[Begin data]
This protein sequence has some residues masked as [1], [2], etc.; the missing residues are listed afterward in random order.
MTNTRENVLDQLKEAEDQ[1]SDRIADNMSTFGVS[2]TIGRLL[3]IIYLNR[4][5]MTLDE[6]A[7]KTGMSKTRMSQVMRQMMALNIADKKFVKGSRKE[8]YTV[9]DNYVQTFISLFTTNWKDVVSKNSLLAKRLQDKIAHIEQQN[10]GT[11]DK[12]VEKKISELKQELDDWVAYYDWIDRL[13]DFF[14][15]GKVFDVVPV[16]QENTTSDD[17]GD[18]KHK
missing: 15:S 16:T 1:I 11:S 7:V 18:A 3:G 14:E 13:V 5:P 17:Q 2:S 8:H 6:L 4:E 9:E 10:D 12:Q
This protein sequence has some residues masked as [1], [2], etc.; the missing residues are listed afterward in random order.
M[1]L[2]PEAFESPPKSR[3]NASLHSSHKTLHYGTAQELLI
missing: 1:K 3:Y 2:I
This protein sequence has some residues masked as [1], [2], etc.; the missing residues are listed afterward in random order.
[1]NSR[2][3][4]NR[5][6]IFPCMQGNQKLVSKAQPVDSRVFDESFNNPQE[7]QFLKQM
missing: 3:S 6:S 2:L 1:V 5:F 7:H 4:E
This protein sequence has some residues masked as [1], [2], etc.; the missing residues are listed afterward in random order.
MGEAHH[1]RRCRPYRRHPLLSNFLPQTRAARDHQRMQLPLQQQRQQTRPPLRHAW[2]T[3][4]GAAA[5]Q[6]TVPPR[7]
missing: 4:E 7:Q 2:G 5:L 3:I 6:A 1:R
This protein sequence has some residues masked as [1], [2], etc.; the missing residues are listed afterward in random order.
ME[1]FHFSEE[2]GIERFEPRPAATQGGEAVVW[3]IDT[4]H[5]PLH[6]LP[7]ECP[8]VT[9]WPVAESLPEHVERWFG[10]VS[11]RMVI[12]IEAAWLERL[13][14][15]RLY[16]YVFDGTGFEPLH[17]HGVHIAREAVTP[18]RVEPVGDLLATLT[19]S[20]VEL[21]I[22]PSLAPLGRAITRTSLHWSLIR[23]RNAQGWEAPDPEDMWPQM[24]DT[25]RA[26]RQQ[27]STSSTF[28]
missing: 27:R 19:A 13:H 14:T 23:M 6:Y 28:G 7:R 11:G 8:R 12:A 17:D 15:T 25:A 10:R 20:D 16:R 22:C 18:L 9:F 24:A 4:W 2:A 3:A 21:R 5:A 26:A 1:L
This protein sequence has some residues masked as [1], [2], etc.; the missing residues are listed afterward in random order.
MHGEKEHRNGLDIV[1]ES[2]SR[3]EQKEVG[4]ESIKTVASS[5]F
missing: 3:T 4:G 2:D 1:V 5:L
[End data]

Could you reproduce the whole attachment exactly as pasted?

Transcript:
This protein sequence has some residues masked as [1], [2], etc.; the missing residues are listed afterward in random order.
MTNTRENVLDQLKEAEDQ[1]SDRIADNMSTFGVS[2]TIGRLL[3]IIYLNR[4][5]MTLDE[6]A[7]KTGMSKTRMSQVMRQMMALNIADKKFVKGSRKE[8]YTV[9]DNYVQTFISLFTTNWKDVVSKNSLLAKRLQDKIAHIEQQN[10]GT[11]DK[12]VEKKISELKQELDDWVAYYDWIDRL[13]DFF[14][15]GKVFDVVPV[16]QENTTSDD[17]GD[18]KHK
missing: 15:S 16:T 1:I 11:S 7:V 18:A 3:G 14:E 13:V 5:P 17:Q 2:S 8:H 6:L 4:E 9:E 10:D 12:Q
This protein sequence has some residues masked as [1], [2], etc.; the missing residues are listed afterward in random order.
M[1]L[2]PEAFESPPKSR[3]NASLHSSHKTLHYGTAQELLI
missing: 1:K 3:Y 2:I
This protein sequence has some residues masked as [1], [2], etc.; the missing residues are listed afterward in random order.
[1]NSR[2][3][4]NR[5][6]IFPCMQGNQKLVSKAQPVDSRVFDESFNNPQE[7]QFLKQM
missing: 3:S 6:S 2:L 1:V 5:F 7:H 4:E
This protein sequence has some residues masked as [1], [2], etc.; the missing residues are listed afterward in random order.
MGEAHH[1]RRCRPYRRHPLLSNFLPQTRAARDHQRMQLPLQQQRQQTRPPLRHAW[2]T[3][4]GAAA[5]Q[6]TVPPR[7]
missing: 4:E 7:Q 2:G 5:L 3:I 6:A 1:R
This protein sequence has some residues masked as [1], [2], etc.; the missing residues are listed afterward in random order.
ME[1]FHFSEE[2]GIERFEPRPAATQGGEAVVW[3]IDT[4]H[5]PLH[6]LP[7]ECP[8]VT[9]WPVAESLPEHVERWFG[10]VS[11]RMVI[12]IEAAWLERL[13][14][15]RLY[16]YVFDGTGFEPLH[17]HGVHIAREAVTP[18]RVEPVGDLLATLT[19]S[20]VEL[21]I[22]PSLAPLGRAITRTSLHWSLIR[23]RNAQGWEAPDPEDMWPQM[24]DT[25]RA[26]RQQ[27]STSSTF[28]
missing: 27:R 19:A 13:H 14:T 23:M 6:Y 28:G 7:R 11:G 8:R 12:A 17:D 15:T 25:A 10:R 20:D 16:R 22:C 18:L 9:F 24:A 4:W 2:A 3:A 21:R 5:A 26:A 1:L
This protein sequence has some residues masked as [1], [2], etc.; the missing residues are listed afterward in random order.
MHGEKEHRNGLDIV[1]ES[2]SR[3]EQKEVG[4]ESIKTVASS[5]F
missing: 3:T 4:G 2:D 1:V 5:L